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Why Amsterdam is completely justified in targeting obnoxious ‘Brits Abroad’

Why Amsterdam is completely justified in targeting obnoxious ‘Brits Abroad’

What do Golden Age canals, care-free two-wheeling down the road and seeing museum after world-class museum have in common?

They’re all top things to experience in Amsterdam, the Netherlands’ vibrant capital.

This week, the city’s been in the spotlight after launching a new campaign warning British tourists seeking a “messy” weekend to stay away. UK travellers attracted to the city’s permissive culture, which includes its Red Light District and cannabis cafes, are being encouraged to go elsewhere – with good reason.

The most surprising thing about the news is that anyone could find this approach the least bit surprising. UK travellers are well aware of their unsavoury “Brits abroad” reputation. In a 2019 YouGov study, Britons were the most likely to take a negative view of their own compatriots, with 57 per cent taking an unfavourable opinion of their fellow countrymen and women as tourists.

In a remarkable show of self-awareness, the research also showed that Brits are the most likely to think that the locals in foreign destinations take a dim view of us as holidaymakers. Around six out of 10 of those questioned thought that residents might have a negative opinion of British tourists, and only 23 per cent believed that we are gladly received.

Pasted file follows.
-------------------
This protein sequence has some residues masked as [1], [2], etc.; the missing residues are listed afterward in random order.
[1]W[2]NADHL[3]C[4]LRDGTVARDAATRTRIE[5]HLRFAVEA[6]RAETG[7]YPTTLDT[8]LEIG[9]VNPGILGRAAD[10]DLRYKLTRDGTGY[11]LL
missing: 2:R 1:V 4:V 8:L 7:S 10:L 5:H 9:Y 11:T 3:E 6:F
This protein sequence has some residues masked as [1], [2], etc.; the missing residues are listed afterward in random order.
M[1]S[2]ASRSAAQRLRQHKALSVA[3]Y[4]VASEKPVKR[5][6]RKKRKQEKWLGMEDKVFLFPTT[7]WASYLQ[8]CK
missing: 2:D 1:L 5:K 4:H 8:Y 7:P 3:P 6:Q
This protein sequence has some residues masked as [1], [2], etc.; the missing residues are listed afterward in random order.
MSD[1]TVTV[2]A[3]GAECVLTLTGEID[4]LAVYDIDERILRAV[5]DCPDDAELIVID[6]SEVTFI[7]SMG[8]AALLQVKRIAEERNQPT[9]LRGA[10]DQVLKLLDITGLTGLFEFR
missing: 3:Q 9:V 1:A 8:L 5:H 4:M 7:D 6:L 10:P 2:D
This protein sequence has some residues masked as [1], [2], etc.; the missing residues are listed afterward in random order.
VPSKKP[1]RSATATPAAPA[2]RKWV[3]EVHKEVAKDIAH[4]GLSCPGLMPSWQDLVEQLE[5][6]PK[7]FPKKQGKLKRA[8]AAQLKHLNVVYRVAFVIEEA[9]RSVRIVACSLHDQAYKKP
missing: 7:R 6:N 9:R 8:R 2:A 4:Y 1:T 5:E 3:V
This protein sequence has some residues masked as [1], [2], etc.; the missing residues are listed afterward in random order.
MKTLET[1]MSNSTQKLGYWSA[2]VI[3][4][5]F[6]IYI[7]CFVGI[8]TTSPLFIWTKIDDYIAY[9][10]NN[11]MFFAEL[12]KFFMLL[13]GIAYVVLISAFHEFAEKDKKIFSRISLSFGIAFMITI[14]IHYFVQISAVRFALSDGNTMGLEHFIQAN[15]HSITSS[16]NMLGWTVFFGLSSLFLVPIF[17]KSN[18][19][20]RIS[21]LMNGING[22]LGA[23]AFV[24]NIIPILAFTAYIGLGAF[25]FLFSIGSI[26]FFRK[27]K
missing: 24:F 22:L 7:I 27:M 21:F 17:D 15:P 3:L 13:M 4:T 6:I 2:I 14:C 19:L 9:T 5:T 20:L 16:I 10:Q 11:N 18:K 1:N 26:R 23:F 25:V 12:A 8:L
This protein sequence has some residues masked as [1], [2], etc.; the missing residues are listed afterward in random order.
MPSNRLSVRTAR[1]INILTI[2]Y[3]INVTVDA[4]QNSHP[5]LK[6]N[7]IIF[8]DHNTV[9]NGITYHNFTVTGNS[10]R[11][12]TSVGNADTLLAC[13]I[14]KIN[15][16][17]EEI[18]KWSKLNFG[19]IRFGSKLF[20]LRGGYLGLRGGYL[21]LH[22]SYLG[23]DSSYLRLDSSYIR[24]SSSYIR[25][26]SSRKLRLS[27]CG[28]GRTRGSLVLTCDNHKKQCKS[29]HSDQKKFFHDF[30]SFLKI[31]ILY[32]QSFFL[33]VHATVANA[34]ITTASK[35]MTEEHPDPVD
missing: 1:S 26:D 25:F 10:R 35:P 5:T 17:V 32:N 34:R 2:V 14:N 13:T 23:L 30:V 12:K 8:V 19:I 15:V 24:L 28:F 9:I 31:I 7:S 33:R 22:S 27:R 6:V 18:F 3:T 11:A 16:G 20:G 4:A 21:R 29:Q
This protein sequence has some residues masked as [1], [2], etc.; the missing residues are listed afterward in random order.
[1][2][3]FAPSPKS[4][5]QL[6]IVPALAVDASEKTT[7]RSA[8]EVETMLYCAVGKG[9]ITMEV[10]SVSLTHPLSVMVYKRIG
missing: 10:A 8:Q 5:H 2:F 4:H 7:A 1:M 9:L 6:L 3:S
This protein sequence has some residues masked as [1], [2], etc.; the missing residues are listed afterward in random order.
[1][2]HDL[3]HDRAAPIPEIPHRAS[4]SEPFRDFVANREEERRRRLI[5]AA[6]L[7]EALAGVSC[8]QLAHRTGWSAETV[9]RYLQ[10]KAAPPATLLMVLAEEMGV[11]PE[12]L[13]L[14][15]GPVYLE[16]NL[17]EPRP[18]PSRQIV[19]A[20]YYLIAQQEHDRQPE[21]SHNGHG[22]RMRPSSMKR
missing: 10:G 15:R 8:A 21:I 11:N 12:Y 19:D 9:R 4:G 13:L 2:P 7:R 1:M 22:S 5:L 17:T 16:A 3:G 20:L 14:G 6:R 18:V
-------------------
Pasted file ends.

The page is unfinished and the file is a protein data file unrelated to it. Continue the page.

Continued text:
The faux outrage around the Amsterdam campaign demonstates a willful ignorance of our own well-documented shortcomings, and shouts of “discrimination” on social media are laughable; lack of access to a “stag arrest” (read: ‘hilarious’ prank before being taken to a stripper) is hardly a human rights violation.

More then two millions Brit visited Amsterdam in 2019

(Getty Images)

Nor is it the first time ‘Brits on tour’ have had to contend with new rules prompted by our over-indulgence. In some parts of the Balearic Islands, those staying in all-inclusive resorts are limited to six alcoholic drinks per day. Other areas have prohibited happy hours, open bars, organised pub crawls and party boat trips. A decade ago the mayor of Malia, on the Greek island of Crete, threatened to keep boozing Brits in “special zones”to be “closely monitored”.

Our boorish behaviour abroad can safely be filed under ‘why we can’t have nice things’, joining such shameful examples as the drunk, flare-up-the-bum louts who made headlines ahead of the Euro 2020 final at Wembley. Yes,…

Click Here to Read the Full Original Article at The Independent Travel…